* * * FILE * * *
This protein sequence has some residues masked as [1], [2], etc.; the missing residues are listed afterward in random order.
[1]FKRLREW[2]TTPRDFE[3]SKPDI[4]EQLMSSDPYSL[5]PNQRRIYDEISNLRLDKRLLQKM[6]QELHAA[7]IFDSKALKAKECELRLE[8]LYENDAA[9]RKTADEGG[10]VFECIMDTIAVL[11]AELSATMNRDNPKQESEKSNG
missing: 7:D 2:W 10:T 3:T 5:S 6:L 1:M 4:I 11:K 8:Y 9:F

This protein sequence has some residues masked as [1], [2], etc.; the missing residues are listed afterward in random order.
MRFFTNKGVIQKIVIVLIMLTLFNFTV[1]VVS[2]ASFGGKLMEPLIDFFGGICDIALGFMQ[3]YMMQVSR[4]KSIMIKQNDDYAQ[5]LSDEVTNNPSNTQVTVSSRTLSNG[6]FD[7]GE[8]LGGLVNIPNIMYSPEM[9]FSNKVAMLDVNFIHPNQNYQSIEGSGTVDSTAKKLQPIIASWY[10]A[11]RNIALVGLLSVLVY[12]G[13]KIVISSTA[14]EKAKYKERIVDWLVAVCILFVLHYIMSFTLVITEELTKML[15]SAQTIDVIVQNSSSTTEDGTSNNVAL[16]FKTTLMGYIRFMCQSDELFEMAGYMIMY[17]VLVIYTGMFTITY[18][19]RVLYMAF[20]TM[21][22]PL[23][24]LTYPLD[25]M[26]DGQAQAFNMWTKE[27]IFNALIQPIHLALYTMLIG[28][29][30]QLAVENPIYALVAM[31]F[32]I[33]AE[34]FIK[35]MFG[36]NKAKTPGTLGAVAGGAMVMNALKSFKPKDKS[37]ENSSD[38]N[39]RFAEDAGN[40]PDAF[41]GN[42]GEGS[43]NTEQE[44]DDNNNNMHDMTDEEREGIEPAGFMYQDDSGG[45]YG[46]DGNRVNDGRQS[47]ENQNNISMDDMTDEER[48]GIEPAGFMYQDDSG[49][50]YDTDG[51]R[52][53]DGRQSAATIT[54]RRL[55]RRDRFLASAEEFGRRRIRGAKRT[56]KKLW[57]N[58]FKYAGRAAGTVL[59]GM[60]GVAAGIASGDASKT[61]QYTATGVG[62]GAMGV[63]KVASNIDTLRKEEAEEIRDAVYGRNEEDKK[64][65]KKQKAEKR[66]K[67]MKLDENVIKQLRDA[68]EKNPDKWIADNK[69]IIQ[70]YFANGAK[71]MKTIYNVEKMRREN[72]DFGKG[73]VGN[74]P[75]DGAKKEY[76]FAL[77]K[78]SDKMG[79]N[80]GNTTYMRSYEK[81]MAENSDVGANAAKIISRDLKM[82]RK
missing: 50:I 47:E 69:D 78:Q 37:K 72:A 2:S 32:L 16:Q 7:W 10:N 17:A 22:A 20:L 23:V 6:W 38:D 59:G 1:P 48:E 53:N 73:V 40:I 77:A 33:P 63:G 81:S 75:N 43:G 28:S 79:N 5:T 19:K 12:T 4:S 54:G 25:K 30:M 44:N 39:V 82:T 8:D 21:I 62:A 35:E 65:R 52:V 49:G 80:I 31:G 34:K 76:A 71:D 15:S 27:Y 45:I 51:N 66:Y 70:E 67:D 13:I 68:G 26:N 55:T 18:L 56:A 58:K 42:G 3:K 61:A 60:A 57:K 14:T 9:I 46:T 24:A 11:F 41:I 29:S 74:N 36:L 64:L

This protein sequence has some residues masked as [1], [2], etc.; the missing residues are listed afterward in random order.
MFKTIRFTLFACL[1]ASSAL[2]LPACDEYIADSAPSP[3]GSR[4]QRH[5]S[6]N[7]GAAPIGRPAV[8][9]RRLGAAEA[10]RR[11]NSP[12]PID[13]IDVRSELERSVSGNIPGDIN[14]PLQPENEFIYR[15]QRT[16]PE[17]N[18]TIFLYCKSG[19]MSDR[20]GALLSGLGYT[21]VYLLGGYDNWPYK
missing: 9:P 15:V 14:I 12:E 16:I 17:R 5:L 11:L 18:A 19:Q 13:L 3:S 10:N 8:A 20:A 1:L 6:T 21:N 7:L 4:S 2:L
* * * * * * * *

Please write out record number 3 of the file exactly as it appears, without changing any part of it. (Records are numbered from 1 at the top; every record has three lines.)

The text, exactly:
This protein sequence has some residues masked as [1], [2], etc.; the missing residues are listed afterward in random order.
MFKTIRFTLFACL[1]ASSAL[2]LPACDEYIADSAPSP[3]GSR[4]QRH[5]S[6]N[7]GAAPIGRPAV[8][9]RRLGAAEA[10]RR[11]NSP[12]PID[13]IDVRSELERSVSGNIPGDIN[14]PLQPENEFIYR[15]QRT[16]PE[17]N[18]TIFLYCKSG[19]MSDR[20]GALLSGLGYT[21]VYLLGGYDNWPYK
missing: 9:P 15:V 14:I 12:E 16:I 17:R 5:L 11:L 18:A 19:Q 13:L 3:S 10:N 8:A 20:A 1:L 6:T 21:N 7:L 4:S 2:L